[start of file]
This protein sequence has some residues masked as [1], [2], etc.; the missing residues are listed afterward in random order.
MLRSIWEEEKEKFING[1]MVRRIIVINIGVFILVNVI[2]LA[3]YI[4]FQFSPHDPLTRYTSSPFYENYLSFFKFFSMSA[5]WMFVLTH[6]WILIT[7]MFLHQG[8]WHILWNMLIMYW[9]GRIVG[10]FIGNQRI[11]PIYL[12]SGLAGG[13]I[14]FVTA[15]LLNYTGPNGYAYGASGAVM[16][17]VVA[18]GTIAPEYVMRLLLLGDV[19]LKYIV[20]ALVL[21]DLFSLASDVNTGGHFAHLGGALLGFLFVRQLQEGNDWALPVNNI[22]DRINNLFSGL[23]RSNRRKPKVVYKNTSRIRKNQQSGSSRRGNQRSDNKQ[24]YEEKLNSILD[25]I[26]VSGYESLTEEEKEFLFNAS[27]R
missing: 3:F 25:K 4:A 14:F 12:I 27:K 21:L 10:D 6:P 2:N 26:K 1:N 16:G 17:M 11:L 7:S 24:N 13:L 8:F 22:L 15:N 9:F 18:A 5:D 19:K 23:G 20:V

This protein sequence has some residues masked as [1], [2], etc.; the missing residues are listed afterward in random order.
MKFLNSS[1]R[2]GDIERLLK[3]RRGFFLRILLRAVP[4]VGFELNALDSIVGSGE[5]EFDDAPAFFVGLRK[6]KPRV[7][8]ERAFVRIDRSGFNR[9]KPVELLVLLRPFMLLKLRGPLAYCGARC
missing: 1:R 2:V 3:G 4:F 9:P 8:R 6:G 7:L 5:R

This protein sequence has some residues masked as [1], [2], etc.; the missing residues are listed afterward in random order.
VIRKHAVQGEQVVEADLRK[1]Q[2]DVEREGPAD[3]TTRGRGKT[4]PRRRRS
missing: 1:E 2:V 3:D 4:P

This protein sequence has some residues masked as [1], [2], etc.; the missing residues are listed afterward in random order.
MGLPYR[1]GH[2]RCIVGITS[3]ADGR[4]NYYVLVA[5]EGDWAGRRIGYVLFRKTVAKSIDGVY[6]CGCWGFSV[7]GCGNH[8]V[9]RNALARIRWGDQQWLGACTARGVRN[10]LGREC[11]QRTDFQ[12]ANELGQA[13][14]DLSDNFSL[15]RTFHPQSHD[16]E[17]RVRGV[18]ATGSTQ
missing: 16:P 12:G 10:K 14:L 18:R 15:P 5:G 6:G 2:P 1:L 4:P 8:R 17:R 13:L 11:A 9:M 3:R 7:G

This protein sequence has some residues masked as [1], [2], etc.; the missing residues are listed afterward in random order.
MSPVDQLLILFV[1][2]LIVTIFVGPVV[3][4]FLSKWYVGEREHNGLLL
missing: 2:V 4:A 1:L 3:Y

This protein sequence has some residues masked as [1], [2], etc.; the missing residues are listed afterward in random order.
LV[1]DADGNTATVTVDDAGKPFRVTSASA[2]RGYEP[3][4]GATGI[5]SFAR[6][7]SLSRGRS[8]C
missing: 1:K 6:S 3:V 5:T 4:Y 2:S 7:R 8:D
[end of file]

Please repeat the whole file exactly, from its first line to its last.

This protein sequence has some residues masked as [1], [2], etc.; the missing residues are listed afterward in random order.
MLRSIWEEEKEKFING[1]MVRRIIVINIGVFILVNVI[2]LA[3]YI[4]FQFSPHDPLTRYTSSPFYENYLSFFKFFSMSA[5]WMFVLTH[6]WILIT[7]MFLHQG[8]WHILWNMLIMYW[9]GRIVG[10]FIGNQRI[11]PIYL[12]SGLAGG[13]I[14]FVTA[15]LLNYTGPNGYAYGASGAVM[16][17]VVA[18]GTIAPEYVMRLLLLGDV[19]LKYIV[20]ALVL[21]DLFSLASDVNTGGHFAHLGGALLGFLFVRQLQEGNDWALPVNNI[22]DRINNLFSGL[23]RSNRRKPKVVYKNTSRIRKNQQSGSSRRGNQRSDNKQ[24]YEEKLNSILD[25]I[26]VSGYESLTEEEKEFLFNAS[27]R
missing: 3:F 25:K 4:A 14:F 12:I 27:K 21:L 10:D 6:P 2:N 26:K 1:N 16:G 17:M 11:L 7:S 24:N 13:L 8:F 22:L 15:N 9:F 18:A 5:D 19:K 23:G 20:V

This protein sequence has some residues masked as [1], [2], etc.; the missing residues are listed afterward in random order.
MKFLNSS[1]R[2]GDIERLLK[3]RRGFFLRILLRAVP[4]VGFELNALDSIVGSGE[5]EFDDAPAFFVGLRK[6]KPRV[7][8]ERAFVRIDRSGFNR[9]KPVELLVLLRPFMLLKLRGPLAYCGARC
missing: 1:R 2:V 3:G 4:F 9:P 8:R 6:G 7:L 5:R

This protein sequence has some residues masked as [1], [2], etc.; the missing residues are listed afterward in random order.
VIRKHAVQGEQVVEADLRK[1]Q[2]DVEREGPAD[3]TTRGRGKT[4]PRRRRS
missing: 1:E 2:V 3:D 4:P

This protein sequence has some residues masked as [1], [2], etc.; the missing residues are listed afterward in random order.
MGLPYR[1]GH[2]RCIVGITS[3]ADGR[4]NYYVLVA[5]EGDWAGRRIGYVLFRKTVAKSIDGVY[6]CGCWGFSV[7]GCGNH[8]V[9]RNALARIRWGDQQWLGACTARGVRN[10]LGREC[11]QRTDFQ[12]ANELGQA[13][14]DLSDNFSL[15]RTFHPQSHD[16]E[17]RVRGV[18]ATGSTQ
missing: 16:P 12:G 10:K 14:L 18:R 15:P 5:G 6:G 2:P 1:L 4:P 8:R 17:R 13:L 11:A 9:M 3:R 7:G

This protein sequence has some residues masked as [1], [2], etc.; the missing residues are listed afterward in random order.
MSPVDQLLILFV[1][2]LIVTIFVGPVV[3][4]FLSKWYVGEREHNGLLL
missing: 2:V 4:A 1:L 3:Y

This protein sequence has some residues masked as [1], [2], etc.; the missing residues are listed afterward in random order.
LV[1]DADGNTATVTVDDAGKPFRVTSASA[2]RGYEP[3][4]GATGI[5]SFAR[6][7]SLSRGRS[8]C
missing: 1:K 6:S 3:V 5:T 4:Y 2:S 7:R 8:D